Secretary-General

All on Board for Gender Equality

 

Launch of Gender reports (OECD and BIAC)


Remarks by Angel Gurría, OECD Secretary-General

OECD, 22 May 2012,


Dear Michelle, Charles, Ambassador Kornbluh, Ladies and Gentlemen,

It is a great pleasure to present our report on the OECD Gender Initiative and to welcome the BIAC report, rightly called “Putting All Our Minds to Work, Harnessing the Gender Dividend”. In the current economic situation, where all countries are striving for growth, we can not afford to neglect the potential contribution of women to growth and development. Gender equality is a key factor in well-being, and an untapped source of growth.

A lot of international organisations, countries, and non-governmental organisations have been active on this agenda for a long time. And there has been some significant progress in this respect.

Look at education: more young women go to school than ever before, and women are also catching up at university: in 2009, nearly 60% of graduates in the OECD area were female; by 2025 it could be closer to 70%. In developing countries, though, there is still much to be done to get -- and keep -- girls at school.
Yet, even when they gain access to education, girls remain much less likely to choose classes in sciences, technology, engineering and mathematics than boys. If they do, they are less likely to take up careers in these fields, which offer better career and earning prospects. Let us be clear: this is not based on abilities. The answer lies in gender stereotyping at a young age, taking place at home, at school, and in the community.

Apart from education, progress has been quite slow. This report shows that the glass is indeed still half-empty. Women work less, their employment rates are 13 percentage points lower than for men across the OECD, and they are much more likely to work part-time. They also earn less, with a stubbornly high wage gap of 16% on average in OECD. Finally, women are more likely to end their live in poverty.

So more needs to be done. The question is where to start and how to trigger change?

The good news is that policies have a role to play. They can somehow change the rules of the game, raise public awareness of gender biases, modify the incentives by developing family-friendly policies and promote change. Governments should first of all carefully craft and evaluate policies designed to ensure equal opportunity.

We also need affordable childcare, and equal sharing of housework. Tensions between work and family life are indeed at the heart of the employment puzzle. As long as women bear the brunt of unpaid household tasks, childcare, and caring for ageing parents, it will be difficult to realise their full potential in paid work. We need a better sharing of these tasks. So change has to start in the home. But policy can support such change, for example, through parental leave that explicitly include fathers, and once again, affordable childcare.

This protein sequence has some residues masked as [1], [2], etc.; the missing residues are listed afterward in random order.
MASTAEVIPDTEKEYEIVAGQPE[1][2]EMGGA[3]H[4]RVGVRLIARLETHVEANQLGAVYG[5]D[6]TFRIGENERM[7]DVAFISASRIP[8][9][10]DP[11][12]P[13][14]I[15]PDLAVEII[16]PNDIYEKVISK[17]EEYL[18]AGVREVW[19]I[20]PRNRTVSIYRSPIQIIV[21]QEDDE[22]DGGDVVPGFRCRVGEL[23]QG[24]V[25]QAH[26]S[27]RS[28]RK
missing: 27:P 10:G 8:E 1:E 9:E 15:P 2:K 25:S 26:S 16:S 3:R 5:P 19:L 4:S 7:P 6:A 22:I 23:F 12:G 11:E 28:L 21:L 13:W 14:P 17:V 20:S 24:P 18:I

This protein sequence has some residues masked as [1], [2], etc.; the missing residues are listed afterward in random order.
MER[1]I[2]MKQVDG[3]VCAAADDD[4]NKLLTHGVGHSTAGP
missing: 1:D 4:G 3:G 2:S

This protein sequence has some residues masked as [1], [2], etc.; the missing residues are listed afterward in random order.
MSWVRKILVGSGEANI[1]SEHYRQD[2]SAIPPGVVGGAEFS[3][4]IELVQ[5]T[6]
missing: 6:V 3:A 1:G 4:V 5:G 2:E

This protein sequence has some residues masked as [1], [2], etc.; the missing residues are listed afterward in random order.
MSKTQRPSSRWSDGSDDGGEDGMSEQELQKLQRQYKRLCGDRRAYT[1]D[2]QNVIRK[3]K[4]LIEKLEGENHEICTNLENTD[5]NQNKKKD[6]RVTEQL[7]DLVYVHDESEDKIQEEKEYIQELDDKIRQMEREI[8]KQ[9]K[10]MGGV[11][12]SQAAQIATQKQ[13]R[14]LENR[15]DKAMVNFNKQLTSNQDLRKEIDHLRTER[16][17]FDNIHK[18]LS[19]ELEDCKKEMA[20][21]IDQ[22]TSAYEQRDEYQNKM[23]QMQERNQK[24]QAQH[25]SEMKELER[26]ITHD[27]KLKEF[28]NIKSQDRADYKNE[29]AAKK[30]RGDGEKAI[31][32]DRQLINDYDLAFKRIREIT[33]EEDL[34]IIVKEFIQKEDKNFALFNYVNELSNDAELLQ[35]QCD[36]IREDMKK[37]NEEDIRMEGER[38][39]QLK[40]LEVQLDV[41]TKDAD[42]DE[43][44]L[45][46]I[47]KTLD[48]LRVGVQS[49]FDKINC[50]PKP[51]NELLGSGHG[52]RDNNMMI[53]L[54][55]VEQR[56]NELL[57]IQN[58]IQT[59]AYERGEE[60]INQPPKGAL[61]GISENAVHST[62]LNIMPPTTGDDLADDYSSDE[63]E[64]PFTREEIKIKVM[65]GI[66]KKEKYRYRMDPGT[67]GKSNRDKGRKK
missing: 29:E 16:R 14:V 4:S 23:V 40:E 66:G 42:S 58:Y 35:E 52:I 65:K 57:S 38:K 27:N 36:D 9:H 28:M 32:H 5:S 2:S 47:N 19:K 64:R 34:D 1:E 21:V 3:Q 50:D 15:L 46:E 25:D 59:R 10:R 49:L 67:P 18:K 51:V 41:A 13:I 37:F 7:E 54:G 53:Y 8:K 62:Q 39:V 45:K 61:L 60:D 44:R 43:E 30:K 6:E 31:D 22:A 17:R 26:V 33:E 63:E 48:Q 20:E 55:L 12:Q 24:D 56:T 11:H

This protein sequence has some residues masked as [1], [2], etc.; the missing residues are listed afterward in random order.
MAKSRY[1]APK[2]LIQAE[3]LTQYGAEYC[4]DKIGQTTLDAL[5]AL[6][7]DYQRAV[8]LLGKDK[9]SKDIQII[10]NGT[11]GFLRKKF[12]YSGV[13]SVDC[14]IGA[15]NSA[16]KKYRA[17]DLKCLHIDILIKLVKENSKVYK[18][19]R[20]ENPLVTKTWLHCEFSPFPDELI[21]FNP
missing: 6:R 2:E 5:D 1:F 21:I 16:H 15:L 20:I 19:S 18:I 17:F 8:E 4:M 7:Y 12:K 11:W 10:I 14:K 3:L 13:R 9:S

To break the glass-ceiling, boardroom quotas can be effective, even if they are not an ideal instrument. Today only 10% of board members and one-third of managers are women. Target setting, compliance with codes, monitoring and publication of progress are indeed useful and probably necessary, but might not be sufficient.

To encourage female entrepreneurship, we first need more data and analysis to explain why women remain substantially under-represented and why, when they do start a business, this tends to be of smaller size, in a limited range of sectors, and often at low capital intensity. Access to credit seems to also be a significant obstacle.

To make progress happen, we need strong champions and to forge smart alliances.

This is why we count on Michele Bachelet who leads the effort in the UN. She is, for us, a critical partner. We will be working hand-in-hand with UN Women to follow up on this report.

This is also why we are so happy to present our report in coordination with the BIAC report. Our sincere thanks go to Charles Heeter, who mobilised the support of the business community. Employers can -- and should -- indeed play a crucial role to move this agenda forward.  Business and policy-makers need to work together much more closely to achieve greater gender equality. BIAC’s report is an important contribution to this endeavour.

Last but not least, this is why we thank Ambassador Kornbluh, one of the authors of the famous Shriver Report in the US. She mobilised support and enthusiasm not only in the United States, but also among other members of the OECD. 

Ladies and gentlemen,
We still have a long way to go to achieve true gender equality and full economic empowerment of women. But I am confident that we are on the right track and that the OECD’s policy messages outlined in this report will help us move forward to tackle the remaining obstacles.

 

 

 

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